My grandfather was a lifelong reader of any sort of history. He read Gibbons’ entire eight volume Decline and Fall of the Roman Empire twice once retired, Churchill’s five volume History of the English Speaking Peoples so many times the binding is as worn as an old library book, even though he took care of his book like precious artifacts. For Christmas of 2001, I got him the first three volumes of A Song of Ice and Fire on a gut feeling. He had never read science fiction or fantasy, but something about these books just felt like the thousand page histories of various kings and queens that filled his shelves to bursting. And he loved them.
He read them straight through in a week or two, and then four years later I got him A Feast for Crows when it arrived at last. He started the books at the beginning and read all the way through all four in a row. When we talked on the phone about them, I said that when the fifth book came out, I’d send that to him too. “Steven,” he said, “I’m going to be dead before he finishes.”
He never read A Dance with Dragons. I had the hardcover of it myself and was supposed to bring it with me when I visited in the couple of months after it was released, but the call came that he was in the hospital first and in the end, that was that.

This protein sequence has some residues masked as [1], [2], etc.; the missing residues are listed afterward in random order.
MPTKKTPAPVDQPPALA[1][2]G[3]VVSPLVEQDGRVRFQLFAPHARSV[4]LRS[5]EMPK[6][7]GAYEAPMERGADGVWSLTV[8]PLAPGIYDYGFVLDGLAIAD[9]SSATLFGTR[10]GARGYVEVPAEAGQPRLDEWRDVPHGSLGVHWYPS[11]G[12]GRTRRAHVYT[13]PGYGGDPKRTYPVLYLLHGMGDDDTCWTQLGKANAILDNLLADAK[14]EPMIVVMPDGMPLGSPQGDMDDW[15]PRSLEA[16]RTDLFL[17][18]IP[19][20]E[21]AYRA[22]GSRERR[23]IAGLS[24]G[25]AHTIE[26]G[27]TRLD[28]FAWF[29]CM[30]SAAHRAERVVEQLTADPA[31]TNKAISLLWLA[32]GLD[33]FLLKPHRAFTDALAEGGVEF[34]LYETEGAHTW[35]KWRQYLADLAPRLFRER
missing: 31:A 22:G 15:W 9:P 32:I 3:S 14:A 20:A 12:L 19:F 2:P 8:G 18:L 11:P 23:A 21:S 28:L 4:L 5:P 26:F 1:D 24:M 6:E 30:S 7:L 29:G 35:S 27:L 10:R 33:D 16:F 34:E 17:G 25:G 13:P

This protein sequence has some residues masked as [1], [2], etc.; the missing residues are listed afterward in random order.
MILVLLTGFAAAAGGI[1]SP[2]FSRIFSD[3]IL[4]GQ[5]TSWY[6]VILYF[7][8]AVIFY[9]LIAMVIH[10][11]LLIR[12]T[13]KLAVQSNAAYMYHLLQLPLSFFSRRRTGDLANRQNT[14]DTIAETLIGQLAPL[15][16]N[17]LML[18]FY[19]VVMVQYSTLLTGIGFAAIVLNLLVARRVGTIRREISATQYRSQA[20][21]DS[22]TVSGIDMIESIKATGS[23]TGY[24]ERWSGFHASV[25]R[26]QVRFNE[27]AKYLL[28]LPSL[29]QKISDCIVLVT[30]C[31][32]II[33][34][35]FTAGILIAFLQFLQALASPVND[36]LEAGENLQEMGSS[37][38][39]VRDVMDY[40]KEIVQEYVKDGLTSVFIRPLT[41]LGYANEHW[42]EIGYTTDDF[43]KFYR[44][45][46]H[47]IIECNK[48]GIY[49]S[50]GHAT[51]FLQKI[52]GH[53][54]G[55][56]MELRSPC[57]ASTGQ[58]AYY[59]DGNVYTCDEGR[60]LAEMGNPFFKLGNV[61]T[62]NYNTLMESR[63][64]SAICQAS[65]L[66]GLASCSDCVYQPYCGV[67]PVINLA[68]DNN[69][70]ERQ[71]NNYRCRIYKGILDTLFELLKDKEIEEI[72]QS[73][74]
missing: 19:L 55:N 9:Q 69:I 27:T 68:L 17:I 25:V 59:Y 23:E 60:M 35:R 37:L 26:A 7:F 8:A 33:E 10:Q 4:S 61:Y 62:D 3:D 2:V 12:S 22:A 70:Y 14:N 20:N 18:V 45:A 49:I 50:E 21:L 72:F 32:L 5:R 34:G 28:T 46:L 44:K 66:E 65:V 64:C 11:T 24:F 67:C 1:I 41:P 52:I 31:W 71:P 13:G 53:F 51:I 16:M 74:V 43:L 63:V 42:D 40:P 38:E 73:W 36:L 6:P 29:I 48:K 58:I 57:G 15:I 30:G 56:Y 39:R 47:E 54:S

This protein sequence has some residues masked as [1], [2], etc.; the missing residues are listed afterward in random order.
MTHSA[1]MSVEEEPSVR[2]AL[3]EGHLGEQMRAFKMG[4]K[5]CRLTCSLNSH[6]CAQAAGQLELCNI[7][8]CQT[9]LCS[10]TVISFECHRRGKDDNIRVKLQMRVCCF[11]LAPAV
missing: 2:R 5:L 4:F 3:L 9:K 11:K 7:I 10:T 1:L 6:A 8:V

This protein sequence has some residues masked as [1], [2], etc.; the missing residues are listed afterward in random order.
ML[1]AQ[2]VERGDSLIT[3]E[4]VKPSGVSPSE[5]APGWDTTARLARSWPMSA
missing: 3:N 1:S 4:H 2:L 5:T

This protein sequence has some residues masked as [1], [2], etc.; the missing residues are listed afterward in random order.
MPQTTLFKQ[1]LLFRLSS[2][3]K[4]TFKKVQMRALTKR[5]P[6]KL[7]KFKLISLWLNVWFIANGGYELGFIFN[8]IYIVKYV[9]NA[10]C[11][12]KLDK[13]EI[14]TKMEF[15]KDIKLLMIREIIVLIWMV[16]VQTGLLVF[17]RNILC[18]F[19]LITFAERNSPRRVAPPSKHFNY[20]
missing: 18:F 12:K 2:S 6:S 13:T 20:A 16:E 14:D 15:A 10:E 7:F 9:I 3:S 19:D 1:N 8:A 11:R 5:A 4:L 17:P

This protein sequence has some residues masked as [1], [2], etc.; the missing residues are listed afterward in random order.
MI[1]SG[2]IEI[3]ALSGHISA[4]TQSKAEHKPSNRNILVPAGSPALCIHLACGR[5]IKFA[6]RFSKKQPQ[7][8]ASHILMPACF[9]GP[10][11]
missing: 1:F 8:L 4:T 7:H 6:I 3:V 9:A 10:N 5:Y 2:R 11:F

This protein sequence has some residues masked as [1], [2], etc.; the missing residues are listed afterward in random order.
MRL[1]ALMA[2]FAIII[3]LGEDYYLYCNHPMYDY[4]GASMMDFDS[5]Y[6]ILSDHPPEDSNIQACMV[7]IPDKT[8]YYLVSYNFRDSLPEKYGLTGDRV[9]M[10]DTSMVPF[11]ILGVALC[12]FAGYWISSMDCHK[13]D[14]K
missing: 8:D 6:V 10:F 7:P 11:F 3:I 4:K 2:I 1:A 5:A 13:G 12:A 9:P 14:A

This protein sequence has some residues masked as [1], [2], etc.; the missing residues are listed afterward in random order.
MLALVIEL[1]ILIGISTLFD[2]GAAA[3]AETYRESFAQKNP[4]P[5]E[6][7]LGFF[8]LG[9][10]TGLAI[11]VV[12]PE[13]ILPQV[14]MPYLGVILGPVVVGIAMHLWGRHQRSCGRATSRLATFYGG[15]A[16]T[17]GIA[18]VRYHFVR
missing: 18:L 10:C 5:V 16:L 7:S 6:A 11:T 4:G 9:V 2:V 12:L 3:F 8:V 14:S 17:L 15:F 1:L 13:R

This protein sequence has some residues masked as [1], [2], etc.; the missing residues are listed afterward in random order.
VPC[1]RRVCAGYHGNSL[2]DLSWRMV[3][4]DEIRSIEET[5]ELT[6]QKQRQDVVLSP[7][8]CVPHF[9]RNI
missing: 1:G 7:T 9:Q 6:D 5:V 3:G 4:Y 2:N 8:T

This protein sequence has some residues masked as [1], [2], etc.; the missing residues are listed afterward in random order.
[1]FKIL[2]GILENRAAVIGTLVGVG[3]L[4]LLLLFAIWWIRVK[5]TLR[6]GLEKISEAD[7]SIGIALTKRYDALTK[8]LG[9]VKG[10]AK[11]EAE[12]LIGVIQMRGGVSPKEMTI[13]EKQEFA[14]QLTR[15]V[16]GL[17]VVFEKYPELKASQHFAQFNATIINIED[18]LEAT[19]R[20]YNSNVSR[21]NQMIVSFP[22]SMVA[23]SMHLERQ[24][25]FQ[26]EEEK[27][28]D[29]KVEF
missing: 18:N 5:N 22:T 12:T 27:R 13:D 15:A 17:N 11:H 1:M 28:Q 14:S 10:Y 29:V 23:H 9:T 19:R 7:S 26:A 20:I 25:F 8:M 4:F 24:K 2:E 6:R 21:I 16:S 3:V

I’m not writing this to give George R.R. Martin a hard time for the five or six years that pass between each of these releases. God knows he gets enough of that, in all manner of distasteful and rude forms, on the Internet. But it sparks my fury to hear the news that Martin met last week with HBO and ran through what was supposed to happen with the various stories and plotlines as the series is quickly catching up with where the books are at. What tragedy it would be if a writer’s magnum opus was released first as a television series and then never finished in text.
No, this is a plea from one far less published writer to another. You might have forty years left, but you might have one. You’re a writer, sir, we know that you’ll keep writing until the moment of your end. Terry Pratchett has displayed such awe-inspiring tenacity as his body has betrayed him in age, dictating his last several books. Stephen King’s magnum opus was about an inch from ending half-finished. Robert Jordan was taken suddenly and far younger than anyone expected, with several more books still remaining in his great work, leaving enough time to pass on his notes so that Brandon Sanderson could finish.
They’re your books, your stories, your visions. This is a plea for you to hurry up, not because I’m angry that I don’t have another book to read, nor resentful that my grandfather never got to finish your series, but because it breaks my heart to think of someone else finishing what you started. Finish it for yourself. Lock it up in a box for twenty years if you like, but finish it so that way your story remains yours.